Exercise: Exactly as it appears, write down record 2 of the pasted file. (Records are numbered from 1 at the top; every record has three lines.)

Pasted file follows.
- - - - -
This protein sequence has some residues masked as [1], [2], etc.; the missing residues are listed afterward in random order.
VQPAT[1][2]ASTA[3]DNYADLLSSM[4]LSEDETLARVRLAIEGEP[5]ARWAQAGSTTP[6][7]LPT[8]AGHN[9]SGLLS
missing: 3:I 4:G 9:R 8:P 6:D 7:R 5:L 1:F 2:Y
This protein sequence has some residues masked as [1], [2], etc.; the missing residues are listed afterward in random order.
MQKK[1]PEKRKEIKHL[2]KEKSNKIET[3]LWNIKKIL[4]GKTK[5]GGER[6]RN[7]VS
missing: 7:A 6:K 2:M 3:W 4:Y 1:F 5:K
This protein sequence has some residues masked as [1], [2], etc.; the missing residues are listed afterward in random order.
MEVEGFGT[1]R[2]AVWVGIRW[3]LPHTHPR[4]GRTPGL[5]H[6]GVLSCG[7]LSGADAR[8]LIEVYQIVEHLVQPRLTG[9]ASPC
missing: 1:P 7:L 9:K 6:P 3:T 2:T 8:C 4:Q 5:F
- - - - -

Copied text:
This protein sequence has some residues masked as [1], [2], etc.; the missing residues are listed afterward in random order.
MQKK[1]PEKRKEIKHL[2]KEKSNKIET[3]LWNIKKIL[4]GKTK[5]GGER[6]RN[7]VS
missing: 7:A 6:K 2:M 3:W 4:Y 1:F 5:K